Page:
Trump dangerously confuses Democrats and Venezuela
The U.S. president has decided to attack the Democratic caucus and the “healthcare for all” campaign, reviving the country's historical fear of the word "socialist", comparing it with the situation in Venezuela.
The U.S. president's speeches have always been full of historical errors, but the last one has been particularly shocking.
After Justice Brett Kavanaugh's confirmation to the Supreme Court, the rejection of the Trump administration (and the GOP, in general) has strengthened a possible "Blue Wave" in the mid-term elections, and the conservatives are scared.
To such a point that the president has resorted to "writing" an op-ed, published by USA Today, where he states that "the centrist Democratic Party is dead. The new Democrats are radical socialists who want to model America’s economy after Venezuela."
For a writer who grew up during Chavez's Bolivarian Revolution - and fled from it - this is just outrageous.
The fact that the U.S. president, who has been openly critical of Nicolás Maduro's regime in Venezuela, uses the disgrace of the Venezuelan people to get votes in mid-term elections is not just bad taste politics, it is a dangerous assertion.
"If Democrats win control of Congress this November, we will come dangerously close to socialism in America. Government-run health care is just the beginning," Trump wrote. "Democrats are also pushing massive government control of education, private-sector businesses and other major sectors of the U.S. economy."
The president refers to the effect of policies endorsed by independent Vermont Sen. Bernie Sanders, who has collaborated with strong victories such as that of Alexandria Ocasio-Cortez in the Bronx during this year's primaries.
The panic of the president, and of the Republicans who surely advised his text, is fed by a generation of voters who have realized everything that is wrong with the neo-liberal American system that has grown at the expense of the exploitation of the rights of its citizens.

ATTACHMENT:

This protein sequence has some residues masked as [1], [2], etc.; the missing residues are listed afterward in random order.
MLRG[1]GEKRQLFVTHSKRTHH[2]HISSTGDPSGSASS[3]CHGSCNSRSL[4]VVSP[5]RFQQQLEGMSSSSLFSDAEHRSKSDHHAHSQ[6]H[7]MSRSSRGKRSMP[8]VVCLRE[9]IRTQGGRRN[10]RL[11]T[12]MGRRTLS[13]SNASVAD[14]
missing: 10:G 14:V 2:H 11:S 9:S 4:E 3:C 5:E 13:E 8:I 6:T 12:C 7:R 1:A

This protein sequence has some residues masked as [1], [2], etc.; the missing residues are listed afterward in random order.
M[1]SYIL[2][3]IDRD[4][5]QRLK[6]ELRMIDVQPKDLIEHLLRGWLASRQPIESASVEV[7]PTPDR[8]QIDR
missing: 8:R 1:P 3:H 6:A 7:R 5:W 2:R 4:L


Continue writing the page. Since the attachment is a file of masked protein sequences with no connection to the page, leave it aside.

The demonization by the president is not only a desperate measure against the latest polls that show a GOP on the verge of collapse but a basic knowledge error.
Trump has overlooked the fact that many countries have universal medical coverage and are pioneers in economics, such as Canada, Denmark, Finland, France, Germany, Iceland, Japan, and the Netherlands.
And yes, Venezuela also has a universal health system, but its history goes back to the 1930s and has had nothing to do with the failed Revolution of Hugo Chávez Frías.
Before the creation of the Ministry of Health and Social Assistance in Venezuela (MSAS) in 1936, the life expectancy of the average Venezuelan was 40 years, but it was the policies of international institutes such as the Rockefeller Foundation that allowed national health to be exercised universally by the MSAS because it was "in the public interest."
Venezuela not only had a large public health service financed by the state, but also created internationally renowned research institutes and fundamental chairs such as Normal and Pathological Histology, Experimental Physiology and Bacteriology at the Central University of Venezuela by Dr. José Gregorio Hernández; the National Academy of Medicine and the Anatomical Institute by Dr. Luis Razetti, or even the development of the vaccine against leprosy by Dr. Jacinto Convit.
Venezuela always had universal and public medical assistance, Mr. Trump. The decline and humanitarian crisis in the country was the product of exacerbated populism and the destruction of a democracy by an autocratic government that blinded its people with fairy tales, not far from what your administration is trying to do with the United States.